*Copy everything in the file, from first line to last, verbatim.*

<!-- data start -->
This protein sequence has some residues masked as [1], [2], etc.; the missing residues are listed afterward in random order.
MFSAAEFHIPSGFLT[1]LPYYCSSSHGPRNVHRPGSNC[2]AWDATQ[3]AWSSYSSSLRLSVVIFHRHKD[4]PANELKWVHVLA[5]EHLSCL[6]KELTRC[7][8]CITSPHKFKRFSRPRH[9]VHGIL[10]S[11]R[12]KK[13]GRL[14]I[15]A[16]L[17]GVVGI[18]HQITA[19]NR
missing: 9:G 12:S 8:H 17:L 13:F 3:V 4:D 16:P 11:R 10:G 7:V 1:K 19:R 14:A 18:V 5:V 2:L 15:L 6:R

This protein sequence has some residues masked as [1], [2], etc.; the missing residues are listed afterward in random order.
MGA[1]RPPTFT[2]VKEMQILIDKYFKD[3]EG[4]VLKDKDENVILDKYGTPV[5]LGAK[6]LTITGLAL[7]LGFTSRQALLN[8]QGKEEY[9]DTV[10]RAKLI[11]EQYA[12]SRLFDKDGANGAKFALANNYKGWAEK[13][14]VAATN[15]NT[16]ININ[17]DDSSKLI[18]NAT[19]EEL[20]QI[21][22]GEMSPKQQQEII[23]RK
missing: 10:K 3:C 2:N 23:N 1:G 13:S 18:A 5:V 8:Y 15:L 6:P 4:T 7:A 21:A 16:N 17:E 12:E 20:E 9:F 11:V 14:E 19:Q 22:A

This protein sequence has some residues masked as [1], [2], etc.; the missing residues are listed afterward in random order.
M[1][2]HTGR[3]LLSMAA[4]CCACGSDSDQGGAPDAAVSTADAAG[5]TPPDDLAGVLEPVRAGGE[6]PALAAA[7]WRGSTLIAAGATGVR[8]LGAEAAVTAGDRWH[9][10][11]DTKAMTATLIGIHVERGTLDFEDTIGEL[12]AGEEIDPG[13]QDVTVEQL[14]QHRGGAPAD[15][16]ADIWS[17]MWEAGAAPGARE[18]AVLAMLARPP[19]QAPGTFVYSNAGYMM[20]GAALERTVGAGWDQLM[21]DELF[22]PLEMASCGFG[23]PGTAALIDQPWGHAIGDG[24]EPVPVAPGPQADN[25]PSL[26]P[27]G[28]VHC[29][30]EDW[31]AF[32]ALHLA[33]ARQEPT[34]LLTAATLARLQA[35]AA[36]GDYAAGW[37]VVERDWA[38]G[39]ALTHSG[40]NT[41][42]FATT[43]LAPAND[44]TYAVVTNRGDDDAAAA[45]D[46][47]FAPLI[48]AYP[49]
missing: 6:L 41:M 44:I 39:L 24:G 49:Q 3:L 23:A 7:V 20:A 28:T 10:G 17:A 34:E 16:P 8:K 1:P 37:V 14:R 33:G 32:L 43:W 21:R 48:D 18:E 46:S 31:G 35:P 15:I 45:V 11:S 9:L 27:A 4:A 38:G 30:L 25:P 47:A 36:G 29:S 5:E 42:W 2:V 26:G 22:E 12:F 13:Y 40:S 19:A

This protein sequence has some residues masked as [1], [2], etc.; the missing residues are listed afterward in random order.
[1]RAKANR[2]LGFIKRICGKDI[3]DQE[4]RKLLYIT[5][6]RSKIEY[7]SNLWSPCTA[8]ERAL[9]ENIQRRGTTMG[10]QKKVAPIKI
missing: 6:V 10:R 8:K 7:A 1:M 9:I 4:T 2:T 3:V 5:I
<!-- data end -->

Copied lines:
This protein sequence has some residues masked as [1], [2], etc.; the missing residues are listed afterward in random order.
MFSAAEFHIPSGFLT[1]LPYYCSSSHGPRNVHRPGSNC[2]AWDATQ[3]AWSSYSSSLRLSVVIFHRHKD[4]PANELKWVHVLA[5]EHLSCL[6]KELTRC[7][8]CITSPHKFKRFSRPRH[9]VHGIL[10]S[11]R[12]KK[13]GRL[14]I[15]A[16]L[17]GVVGI[18]HQITA[19]NR
missing: 9:G 12:S 8:H 17:L 13:F 3:V 4:D 16:P 11:R 10:G 7:V 1:K 19:R 14:A 18:V 5:V 2:L 15:L 6:R

This protein sequence has some residues masked as [1], [2], etc.; the missing residues are listed afterward in random order.
MGA[1]RPPTFT[2]VKEMQILIDKYFKD[3]EG[4]VLKDKDENVILDKYGTPV[5]LGAK[6]LTITGLAL[7]LGFTSRQALLN[8]QGKEEY[9]DTV[10]RAKLI[11]EQYA[12]SRLFDKDGANGAKFALANNYKGWAEK[13][14]VAATN[15]NT[16]ININ[17]DDSSKLI[18]NAT[19]EEL[20]QI[21][22]GEMSPKQQQEII[23]RK
missing: 10:K 3:C 2:N 23:N 1:G 13:S 18:A 5:V 8:Y 15:L 6:P 4:T 7:A 21:A 16:N 17:E 12:E 20:E 9:F 11:V 14:E 19:Q 22:A

This protein sequence has some residues masked as [1], [2], etc.; the missing residues are listed afterward in random order.
M[1][2]HTGR[3]LLSMAA[4]CCACGSDSDQGGAPDAAVSTADAAG[5]TPPDDLAGVLEPVRAGGE[6]PALAAA[7]WRGSTLIAAGATGVR[8]LGAEAAVTAGDRWH[9][10][11]DTKAMTATLIGIHVERGTLDFEDTIGEL[12]AGEEIDPG[13]QDVTVEQL[14]QHRGGAPAD[15][16]ADIWS[17]MWEAGAAPGARE[18]AVLAMLARPP[19]QAPGTFVYSNAGYMM[20]GAALERTVGAGWDQLM[21]DELF[22]PLEMASCGFG[23]PGTAALIDQPWGHAIGDG[24]EPVPVAPGPQADN[25]PSL[26]P[27]G[28]VHC[29][30]EDW[31]AF[32]ALHLA[33]ARQEPT[34]LLTAATLARLQA[35]AA[36]GDYAAGW[37]VVERDWA[38]G[39]ALTHSG[40]NT[41][42]FATT[43]LAPAND[44]TYAVVTNRGDDDAAAA[45]D[46][47]FAPLI[48]AYP[49]
missing: 6:L 41:M 44:I 39:L 24:G 49:Q 3:L 23:A 7:V 20:A 28:T 10:G 17:A 34:E 16:P 8:K 1:P 37:V 14:R 33:G 32:L 43:W 21:R 48:D 18:E 46:S 31:G 35:P 15:I 45:V 11:S 9:L 27:A 4:A 38:G 30:L 25:P 47:A 36:G 29:S 5:E 42:W 2:V 26:G 22:E 12:F 13:Y 40:S 19:A

This protein sequence has some residues masked as [1], [2], etc.; the missing residues are listed afterward in random order.
[1]RAKANR[2]LGFIKRICGKDI[3]DQE[4]RKLLYIT[5][6]RSKIEY[7]SNLWSPCTA[8]ERAL[9]ENIQRRGTTMG[10]QKKVAPIKI
missing: 6:V 10:R 8:K 7:A 1:M 9:I 4:T 2:T 3:V 5:I